She therefore blamed herself that her children did not want anything to do with her. But she also greatly blamed the entire organization that, with her words, brainwash her members.
In the fall of 2018, Maria Alexander sat in a chair at the back of the Kingdom Hall – the Assembly Hall of Jehovah’s Witnesses – she used to attend near Faxe. It was the first time since a panic attack made her stay away from the meetings more than six years ago.
She welcomed several former friends and acquaintances when she came in. Friendly, but formally greeted again.
The meeting started. Various speakers went up on the stage and read out selected texts.
Maria Alexander’s heart pounded. The whole congregation sat and accepted all that was said and read from the organization’s books. But she was also nervous about the confrontation she had planned.
She was disappointed as she could not see the kids anywhere. But her ex-husband was there. He ignored her.
When the meeting was over, Maria Alexander went up to an elder in a gray suit and striped tie. It was one of the elders who helped expel her just under four years ago. Reluctantly, he agreed to ask some questions. He seemed tense. They went into a smaller room and closed the door.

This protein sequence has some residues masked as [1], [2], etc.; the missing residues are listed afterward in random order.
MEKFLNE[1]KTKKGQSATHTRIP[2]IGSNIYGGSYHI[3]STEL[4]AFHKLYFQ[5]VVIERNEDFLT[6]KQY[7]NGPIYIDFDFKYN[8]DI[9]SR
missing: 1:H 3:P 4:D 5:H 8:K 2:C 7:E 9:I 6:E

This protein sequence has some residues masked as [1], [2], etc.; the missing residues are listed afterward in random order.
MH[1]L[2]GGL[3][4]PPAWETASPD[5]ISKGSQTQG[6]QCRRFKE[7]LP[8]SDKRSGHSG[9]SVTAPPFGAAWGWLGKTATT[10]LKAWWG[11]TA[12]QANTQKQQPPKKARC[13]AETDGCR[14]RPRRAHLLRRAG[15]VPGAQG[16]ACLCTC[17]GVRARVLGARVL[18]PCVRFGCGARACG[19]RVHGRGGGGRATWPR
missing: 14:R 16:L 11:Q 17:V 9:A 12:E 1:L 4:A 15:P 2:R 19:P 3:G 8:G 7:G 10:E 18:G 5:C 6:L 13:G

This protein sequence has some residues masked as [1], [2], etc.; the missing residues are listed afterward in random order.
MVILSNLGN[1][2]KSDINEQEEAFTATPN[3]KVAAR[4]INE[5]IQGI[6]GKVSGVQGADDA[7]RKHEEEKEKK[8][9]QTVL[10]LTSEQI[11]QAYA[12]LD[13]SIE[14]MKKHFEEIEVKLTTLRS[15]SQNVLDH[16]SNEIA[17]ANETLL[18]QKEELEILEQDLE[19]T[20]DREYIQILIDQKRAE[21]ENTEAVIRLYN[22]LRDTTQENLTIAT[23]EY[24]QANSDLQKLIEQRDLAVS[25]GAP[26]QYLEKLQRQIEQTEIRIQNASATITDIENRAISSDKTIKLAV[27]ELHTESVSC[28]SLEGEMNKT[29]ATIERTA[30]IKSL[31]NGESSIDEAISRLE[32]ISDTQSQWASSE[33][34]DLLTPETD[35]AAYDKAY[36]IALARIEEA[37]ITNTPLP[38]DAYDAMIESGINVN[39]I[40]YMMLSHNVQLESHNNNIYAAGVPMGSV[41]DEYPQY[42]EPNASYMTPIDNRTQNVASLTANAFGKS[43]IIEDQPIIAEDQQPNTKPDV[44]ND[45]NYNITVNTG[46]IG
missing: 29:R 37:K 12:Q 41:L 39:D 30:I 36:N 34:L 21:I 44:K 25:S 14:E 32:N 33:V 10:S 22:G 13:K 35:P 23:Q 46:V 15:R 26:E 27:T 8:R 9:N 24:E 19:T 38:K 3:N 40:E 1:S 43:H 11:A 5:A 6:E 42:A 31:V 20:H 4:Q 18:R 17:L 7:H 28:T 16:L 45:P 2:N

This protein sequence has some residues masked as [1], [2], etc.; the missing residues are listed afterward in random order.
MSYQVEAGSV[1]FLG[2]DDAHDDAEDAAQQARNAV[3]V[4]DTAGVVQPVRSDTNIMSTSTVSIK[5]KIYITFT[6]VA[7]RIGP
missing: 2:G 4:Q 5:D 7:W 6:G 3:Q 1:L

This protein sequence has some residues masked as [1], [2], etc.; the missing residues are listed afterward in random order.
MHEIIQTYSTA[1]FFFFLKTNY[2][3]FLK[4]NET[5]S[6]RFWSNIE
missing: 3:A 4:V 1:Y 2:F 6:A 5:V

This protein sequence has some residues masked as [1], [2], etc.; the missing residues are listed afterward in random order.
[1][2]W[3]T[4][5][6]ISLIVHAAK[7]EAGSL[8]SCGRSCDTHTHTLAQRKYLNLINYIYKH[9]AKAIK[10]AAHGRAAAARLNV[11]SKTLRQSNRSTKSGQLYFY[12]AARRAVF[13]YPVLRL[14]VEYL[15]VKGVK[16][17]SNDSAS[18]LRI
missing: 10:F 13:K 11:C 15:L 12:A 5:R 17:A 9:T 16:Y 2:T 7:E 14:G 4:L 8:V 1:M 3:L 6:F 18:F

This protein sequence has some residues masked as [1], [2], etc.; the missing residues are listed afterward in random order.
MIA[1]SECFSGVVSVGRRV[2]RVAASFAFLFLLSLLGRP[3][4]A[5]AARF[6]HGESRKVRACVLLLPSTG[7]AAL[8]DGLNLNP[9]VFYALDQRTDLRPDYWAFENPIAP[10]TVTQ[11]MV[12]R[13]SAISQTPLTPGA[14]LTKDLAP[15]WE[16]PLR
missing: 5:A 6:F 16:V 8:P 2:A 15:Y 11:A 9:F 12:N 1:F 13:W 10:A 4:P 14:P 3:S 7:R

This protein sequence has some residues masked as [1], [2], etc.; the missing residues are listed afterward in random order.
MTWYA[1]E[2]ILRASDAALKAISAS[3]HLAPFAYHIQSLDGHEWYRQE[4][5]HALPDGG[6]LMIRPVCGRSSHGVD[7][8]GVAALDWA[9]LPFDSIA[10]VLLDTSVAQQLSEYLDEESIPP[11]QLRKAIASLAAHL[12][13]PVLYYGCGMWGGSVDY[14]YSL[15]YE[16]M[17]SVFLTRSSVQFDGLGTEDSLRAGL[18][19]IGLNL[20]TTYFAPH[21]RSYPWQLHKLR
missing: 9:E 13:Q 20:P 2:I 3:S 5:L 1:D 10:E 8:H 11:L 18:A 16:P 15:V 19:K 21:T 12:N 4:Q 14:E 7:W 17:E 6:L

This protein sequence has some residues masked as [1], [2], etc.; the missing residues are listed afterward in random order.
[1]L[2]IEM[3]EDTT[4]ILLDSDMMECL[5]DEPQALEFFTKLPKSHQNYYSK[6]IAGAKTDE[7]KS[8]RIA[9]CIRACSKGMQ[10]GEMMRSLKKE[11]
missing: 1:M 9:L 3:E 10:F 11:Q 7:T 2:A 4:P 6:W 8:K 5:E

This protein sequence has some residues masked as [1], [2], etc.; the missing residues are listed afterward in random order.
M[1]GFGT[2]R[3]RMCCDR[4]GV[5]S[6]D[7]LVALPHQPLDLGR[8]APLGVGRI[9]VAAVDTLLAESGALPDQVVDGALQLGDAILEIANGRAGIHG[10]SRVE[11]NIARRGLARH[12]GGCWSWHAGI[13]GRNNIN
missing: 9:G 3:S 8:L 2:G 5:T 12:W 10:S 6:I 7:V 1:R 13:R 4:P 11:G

“And what have you to say, Maria?” He said with crossed arms.
– I need to know if you have been urging my children not to have contact with me?
“No,” replied the elder.
– That’s not how I see it.
– No. We have nothing to do with that at all. We do not interfere in that .
There was nothing to come of it.
But it was not surprising. In fact, Maria Alexander was relieved. For even though the children had not been to the meeting and the elder would not answer her question in depth, she felt that she had made progress. She had confirmed that she had made the right choice. Never again would she return to the organization she felt she had wasted 43 years of her life for.
Freedom stands above everything else
Today, the whole of Maria Alexander’s family refuses to see her – both her parents and her sister have turned their back on her. The same applies to her three children. Since that night at the dining table almost four years ago, she has only seen her two youngest children a few times. The last time was two and a half years ago, she says.
Her daughter is 15 today and her youngest son is 17 years old. Her eldest son is 26. She does not know much about what is happening in their lives, but sometimes gets a little knowledge via SMS, when the children answer her.
The loss of her children is a deep wound. But Maria Alexander refuses to return to Jehovah’s Witnesses to be with them. Today she lives with her boyfriend in Copenhagen and has built up a network of friends that she regards as family.
– I’m not going back to that prison. My freedom is above everything else. But of course, I wanted to bring my children along. I think one day they will find out that this world outside is not dangerous, she says.
TV 2 has been in contact with Maria Alexander’s ex-husband and her eldest son. None of them wanted to participate in the article.
Jehovah’s Witnesses did not want to comment on the article.